SpECTRE  v2024.06.18
Code Review Guide

Code must follow the C++ Core Guidelines and the Google style guide. If the Google style guide disagrees with the Core Guidelines, follow the Core Guidelines. Python code must also follow the Google style guide.

Here we summarize what we view as the more important portions of the guides.

Stylistic Items:

  • Adhere to Google style. [Can use clang-format -style=google] (http://clang.llvm.org/docs/ClangFormat.html).
  • CamelCase: class names template parameters, file names, and directory names.
  • snake_case: function, variable, metafunction and metavariable names.
  • Functions or classes only used internally in a library should be in a namespace named LibraryOrFile_detail. For example, databox_detail, Tensor_detail or ConstantExpressions_detail.
  • Name unused function parameters /*parameter_name*/ or /*meta*/ for TMP cases
  • Type aliases that wrap type traits have a trailing _t following the STL
  • Private member variables have a [trailing underscore] (https://google.github.io/styleguide/cppguide.html#Variable_Names).
  • Do not use Hungarian notation, e.g. double* pd_blah is bad
  • Header order:
    1. (If a test:) Framework/TestingFramework.hpp, followed by one blank line
    2. (If a cpp file with a corresponding hpp file:) hpp corresponding to cpp, followed by one blank line
    3. STL and externals (in alphabetical order)
    4. Blank line
    5. SpECTRE includes (in alphabetical order)
  • Template definitions in header files are separated from the declaration of the class by the following line, which contains exactly 64 equal signs
    // ================================================================
  • File lists in CMake are alphabetical.
  • No blank lines surrounding Doxygen group comments (// @{ and // @}).
  • Use the [alternative tokens] (http://en.cppreference.com/w/cpp/language/operator_alternative) or, and, and not instead of ||, &&, and !.
  • Use C-style Doxygen comments (/*! ... */) when using multi-line math, otherwise C-style and C++ style comments are accepted.
  • Use the align environment instead of eqnarray. See the texfaq for an explanation as to why.
  • Multi-line equations must have a blank Doxygen line before and after the equation.
  • When addressing requests on a PR, the commit message must start with fixup followed by a descriptive message.
  • All python code must comply with the black formatting specified by the pyproject.toml file.
  • Imports in Python code must be sorted to comply to the isort formatting specified in the pyproject.toml file.

Code Quality Items:

  • All code passes Clang and CppCheck static analyzers. For help with these tools see here.
  • Almost always auto, except with expression templates, i.e. DataVector
  • All loops and if statements use braces.
  • Order of declaration in classes is public before private and member functions before data. See Google.
  • Prefer return by value over pass-by-mutable-reference except when mutable reference provides superior performance (in practice if you need a mutable reference use const gsl::not_null<Type*> instead of Type&). The mutable references must be the first arguments passed to the function.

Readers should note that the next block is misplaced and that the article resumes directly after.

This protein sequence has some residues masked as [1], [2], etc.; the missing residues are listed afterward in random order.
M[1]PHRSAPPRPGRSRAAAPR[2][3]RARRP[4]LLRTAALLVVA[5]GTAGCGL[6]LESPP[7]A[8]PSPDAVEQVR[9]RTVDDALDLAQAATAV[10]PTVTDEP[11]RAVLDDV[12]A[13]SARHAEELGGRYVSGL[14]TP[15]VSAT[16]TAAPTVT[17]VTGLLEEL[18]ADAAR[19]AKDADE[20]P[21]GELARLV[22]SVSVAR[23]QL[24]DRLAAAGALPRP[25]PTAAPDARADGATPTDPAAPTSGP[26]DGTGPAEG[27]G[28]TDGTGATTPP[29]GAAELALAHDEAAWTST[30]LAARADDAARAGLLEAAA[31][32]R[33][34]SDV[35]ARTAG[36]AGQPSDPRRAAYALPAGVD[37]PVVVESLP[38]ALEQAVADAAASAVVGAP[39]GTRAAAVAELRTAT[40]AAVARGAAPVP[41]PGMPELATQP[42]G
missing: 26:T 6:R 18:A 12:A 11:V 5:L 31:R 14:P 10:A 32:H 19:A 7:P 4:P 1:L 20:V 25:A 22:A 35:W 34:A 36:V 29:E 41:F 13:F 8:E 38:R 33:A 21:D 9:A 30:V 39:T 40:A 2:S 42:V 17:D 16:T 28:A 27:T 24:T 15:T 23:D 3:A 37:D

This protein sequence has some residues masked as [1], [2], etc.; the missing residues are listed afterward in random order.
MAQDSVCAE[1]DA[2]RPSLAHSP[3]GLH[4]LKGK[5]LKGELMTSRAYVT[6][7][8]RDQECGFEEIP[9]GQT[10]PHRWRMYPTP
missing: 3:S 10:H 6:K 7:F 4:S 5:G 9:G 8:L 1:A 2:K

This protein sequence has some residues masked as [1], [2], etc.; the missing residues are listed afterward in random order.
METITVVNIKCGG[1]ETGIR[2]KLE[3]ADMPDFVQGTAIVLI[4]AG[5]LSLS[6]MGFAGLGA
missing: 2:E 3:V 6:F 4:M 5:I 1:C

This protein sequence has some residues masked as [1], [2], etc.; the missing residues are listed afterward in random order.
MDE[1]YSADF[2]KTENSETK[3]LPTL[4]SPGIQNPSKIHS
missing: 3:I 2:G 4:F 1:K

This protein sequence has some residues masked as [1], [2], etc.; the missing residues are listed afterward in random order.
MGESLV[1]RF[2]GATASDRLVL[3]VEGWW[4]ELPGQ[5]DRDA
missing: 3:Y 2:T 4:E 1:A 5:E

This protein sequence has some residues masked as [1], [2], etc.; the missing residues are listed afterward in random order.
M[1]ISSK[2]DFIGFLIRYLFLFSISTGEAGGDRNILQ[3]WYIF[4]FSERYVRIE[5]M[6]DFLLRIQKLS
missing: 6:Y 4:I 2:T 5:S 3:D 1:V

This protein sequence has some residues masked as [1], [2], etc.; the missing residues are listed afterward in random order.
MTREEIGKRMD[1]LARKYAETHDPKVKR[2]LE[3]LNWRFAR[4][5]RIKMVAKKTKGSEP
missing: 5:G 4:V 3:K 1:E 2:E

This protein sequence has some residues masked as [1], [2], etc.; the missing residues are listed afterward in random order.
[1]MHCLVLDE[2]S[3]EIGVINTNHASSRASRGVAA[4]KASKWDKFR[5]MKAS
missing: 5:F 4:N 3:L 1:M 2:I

• All commits for performance changes provide quantitative evidence and the tests used to obtain said evidence.
  • Never include <iostream>, use Parallel::printf inside Parallel/Printf/Printf.hpp instead, which is safe to use in parallel.
  • When using charm++ nodelocks include <converse.h> instead of <lrtslock.h>.
  • Do not add anything to [the std namespace] (http://en.cppreference.com/w/cpp/language/extending_std).
  • Virtual functions are explicitly overridden using the override keyword.
  • #pragma once is to be used for header guards
  • Prefer range-based for loops
  • Use size_t for positive integers rather than int, specifically when looping over containers. This is in compliance with what the STL uses.
  • Error messages should be helpful. An example of a bad error message is "Size mismatch". Instead this message could read "The number of grid points in the matrix 'F' is not the same as the number of grid points in the determinant.", along with the runtime values of the mentioned quantities if applicable.
  • Mark immutable objects as const
  • Make classes serializable by writing a pup function
  • If a class stores an object passed into a constructor the object should be taken by-value and std::moved into the member variable.
  • Definitions of function and class templates should be in .cpp files with explicit instantiations whenever possible. The macro GENERATE_EXPLICIT_INSTANTIATIONS is useful for generating many explicit instantiations.
  • Functions should not be marked noexcept unless it is part of the signature of an overriden function (e.g. the what() function of an exception derived from std::exception).
  • Variable names in macros must avoid name collisions, e.g. inside the PARSE_ERROR macro you would write double variable_name_avoid_name_collisions_PARSE_ERROR = 0.0;
  • Avoid macros if possible. Prefer constexpr functions, constexpr variables, and/or template metaprogramming
  • Explicitly specify doubles, e.g. sqrt(2.) or sqrt(2.0) instead of sqrt(2).
  • When the index of a Tensor is known at compile time, use get<a, b>(tensor) instead of the member get function.
  • All necessary header files must be included. In header files, prefer forward declarations if class definitions aren't necessary.
  • Explicitly make numbers floating point, e.g. 2. or 2.0 over 2.
  • Avoid mutable member variables. If you think you really need these, discuss with at least 2 core developers. In a parallel environment mutable variables lead to race conditions since multiple threads can mutate a single object by calling a const member function.